Sundance Review: HIGH School
There are many surface details that tell you just how much HIGH School aims to be the new century's Ferris Bueller's Day Off. There's Michael Chiklis, donning a bad hairpiece and mustache, doing his best Jeffrey Jones impression as the unctuous principal. There's the Ferris-and-Cameron duo of the nerd (Matt Bush) and the rebel (Sean Marquette) brought together to execute a series of epic pranks. And there's HIGH School's attempts to replicate the listlessness and yearnings of adolescence, which don't really work because the genius John Hughes isn't behind them-- but that doesn't take away from HIGH School's many, many stoner charms.
Set in world where people can be honestly named Charlene Phuc (you can guess how it's pronounced) and some kids getting stoned become the biggest problem at a school, the movie gladly joins the ranks of high school comedies that assume every kid fits in a type and all it takes is one big dreamer to change the status quo. Henry (Bush) is the MIT-bound genius who has taken his first toke on a joint just a day before the school institutes mandatory drug tests, while Breaux (Marquette) is the different kind of genius stoner who comes up with a foolproof plan: ruin the test by getting the entire school stoned.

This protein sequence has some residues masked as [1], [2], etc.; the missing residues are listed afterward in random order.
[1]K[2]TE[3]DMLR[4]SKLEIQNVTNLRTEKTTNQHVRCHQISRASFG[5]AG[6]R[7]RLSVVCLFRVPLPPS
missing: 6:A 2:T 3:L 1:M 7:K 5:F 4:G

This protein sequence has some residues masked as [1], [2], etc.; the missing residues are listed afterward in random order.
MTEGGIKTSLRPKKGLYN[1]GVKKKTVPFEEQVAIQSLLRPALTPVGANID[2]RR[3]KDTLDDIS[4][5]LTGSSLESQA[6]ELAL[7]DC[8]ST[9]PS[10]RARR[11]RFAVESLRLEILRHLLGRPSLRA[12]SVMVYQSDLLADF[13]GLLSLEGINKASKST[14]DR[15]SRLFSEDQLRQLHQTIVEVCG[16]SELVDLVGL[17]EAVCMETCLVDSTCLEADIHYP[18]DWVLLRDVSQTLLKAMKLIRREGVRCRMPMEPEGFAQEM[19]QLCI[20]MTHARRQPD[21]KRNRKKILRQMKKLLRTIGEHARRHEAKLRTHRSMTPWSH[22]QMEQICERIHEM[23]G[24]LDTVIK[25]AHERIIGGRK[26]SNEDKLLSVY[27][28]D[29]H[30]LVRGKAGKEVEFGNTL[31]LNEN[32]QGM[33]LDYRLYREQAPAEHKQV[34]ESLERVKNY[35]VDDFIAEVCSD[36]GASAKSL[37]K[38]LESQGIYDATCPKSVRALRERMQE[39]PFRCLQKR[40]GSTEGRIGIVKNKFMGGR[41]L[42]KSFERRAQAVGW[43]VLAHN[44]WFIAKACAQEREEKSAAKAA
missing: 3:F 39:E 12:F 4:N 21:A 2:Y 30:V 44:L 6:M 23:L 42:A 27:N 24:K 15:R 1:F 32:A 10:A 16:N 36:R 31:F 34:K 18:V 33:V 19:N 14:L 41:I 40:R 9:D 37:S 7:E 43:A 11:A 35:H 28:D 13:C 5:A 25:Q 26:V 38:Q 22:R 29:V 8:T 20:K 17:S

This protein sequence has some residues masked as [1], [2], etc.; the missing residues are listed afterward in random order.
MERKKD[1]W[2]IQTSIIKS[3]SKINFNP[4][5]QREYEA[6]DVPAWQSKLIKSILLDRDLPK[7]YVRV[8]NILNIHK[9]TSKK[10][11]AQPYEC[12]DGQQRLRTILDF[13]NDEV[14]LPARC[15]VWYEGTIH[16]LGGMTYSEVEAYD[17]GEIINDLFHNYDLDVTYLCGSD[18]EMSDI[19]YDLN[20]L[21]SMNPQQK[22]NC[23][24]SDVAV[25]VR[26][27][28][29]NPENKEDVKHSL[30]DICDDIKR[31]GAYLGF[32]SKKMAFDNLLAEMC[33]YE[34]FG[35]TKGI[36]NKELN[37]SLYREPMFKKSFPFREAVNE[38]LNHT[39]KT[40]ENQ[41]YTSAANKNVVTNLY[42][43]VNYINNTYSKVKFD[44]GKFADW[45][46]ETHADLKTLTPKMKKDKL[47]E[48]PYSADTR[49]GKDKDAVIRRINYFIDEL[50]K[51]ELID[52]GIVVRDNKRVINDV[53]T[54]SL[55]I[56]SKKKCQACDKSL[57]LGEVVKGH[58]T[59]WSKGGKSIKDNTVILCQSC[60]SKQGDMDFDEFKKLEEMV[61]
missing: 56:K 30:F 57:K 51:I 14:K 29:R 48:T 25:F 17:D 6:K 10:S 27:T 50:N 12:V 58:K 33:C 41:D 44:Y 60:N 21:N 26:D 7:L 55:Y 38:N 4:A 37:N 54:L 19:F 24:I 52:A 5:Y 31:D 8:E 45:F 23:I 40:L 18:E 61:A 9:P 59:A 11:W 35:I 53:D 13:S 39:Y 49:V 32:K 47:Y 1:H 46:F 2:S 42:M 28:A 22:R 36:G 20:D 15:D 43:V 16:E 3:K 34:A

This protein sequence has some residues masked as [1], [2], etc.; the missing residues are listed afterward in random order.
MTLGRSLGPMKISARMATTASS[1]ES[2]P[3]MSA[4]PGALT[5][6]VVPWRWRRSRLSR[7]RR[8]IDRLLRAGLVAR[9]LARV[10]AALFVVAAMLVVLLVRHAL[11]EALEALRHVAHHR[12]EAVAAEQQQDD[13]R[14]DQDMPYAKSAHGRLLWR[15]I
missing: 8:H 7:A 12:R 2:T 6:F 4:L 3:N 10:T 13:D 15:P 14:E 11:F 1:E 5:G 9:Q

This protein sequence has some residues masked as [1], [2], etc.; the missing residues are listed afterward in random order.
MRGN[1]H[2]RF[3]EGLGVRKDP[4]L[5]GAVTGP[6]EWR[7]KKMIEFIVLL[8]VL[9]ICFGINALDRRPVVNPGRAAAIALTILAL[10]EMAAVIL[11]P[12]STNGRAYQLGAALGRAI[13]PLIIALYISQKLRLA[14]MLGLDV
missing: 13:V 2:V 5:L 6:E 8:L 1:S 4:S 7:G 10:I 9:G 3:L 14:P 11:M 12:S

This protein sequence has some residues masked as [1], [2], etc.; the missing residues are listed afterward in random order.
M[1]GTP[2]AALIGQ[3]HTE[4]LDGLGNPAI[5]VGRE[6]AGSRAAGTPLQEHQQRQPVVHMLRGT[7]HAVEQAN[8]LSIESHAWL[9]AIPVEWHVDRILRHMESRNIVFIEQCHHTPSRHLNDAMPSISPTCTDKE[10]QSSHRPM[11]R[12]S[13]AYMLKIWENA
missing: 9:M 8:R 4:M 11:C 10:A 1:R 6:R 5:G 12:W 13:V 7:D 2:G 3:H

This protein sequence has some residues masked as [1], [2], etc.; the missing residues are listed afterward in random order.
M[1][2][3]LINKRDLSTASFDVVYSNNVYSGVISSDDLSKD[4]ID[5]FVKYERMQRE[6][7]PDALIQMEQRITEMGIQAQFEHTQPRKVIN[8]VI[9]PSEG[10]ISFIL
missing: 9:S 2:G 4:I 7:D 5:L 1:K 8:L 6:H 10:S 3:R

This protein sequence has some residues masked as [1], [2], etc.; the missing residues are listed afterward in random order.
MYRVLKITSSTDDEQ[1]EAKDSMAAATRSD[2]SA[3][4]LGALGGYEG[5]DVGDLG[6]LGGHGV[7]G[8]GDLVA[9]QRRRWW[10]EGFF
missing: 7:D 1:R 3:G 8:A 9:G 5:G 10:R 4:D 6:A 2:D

The plot requires stealing a canister of premium THC from the local crazed drug dealer (Adrien Brody, over the top but making it work), maneuvering past the salutatorian narc who wants to rat them out, and all kinds of ludicrous plot points that somehow work, probably doubly so when you're stoned. And of course surrounding them is an entire high school full of stoned kids, home to some of the movie's best running gags and as well as a few too many tired plays on stuffy looking teachers being totally baked.
What's really a shame about HIGH School is that it's such a crowdpleaser for a large crowd, but is probably best enjoyed with some sort of illegal substance in every audience member's hand. The movie will inevitably get picked up by a studio looking for the next Harold and Kumar, and hopefully there's an enterprising theater out there willing to risk the wrath of the cops to give a few hundred people the baked time of their lives. HIGH School isn't exactly Harold and Kumar-level genius, but it is worth the legal risk.
For more of our Sundance 2010 coverage, click here.
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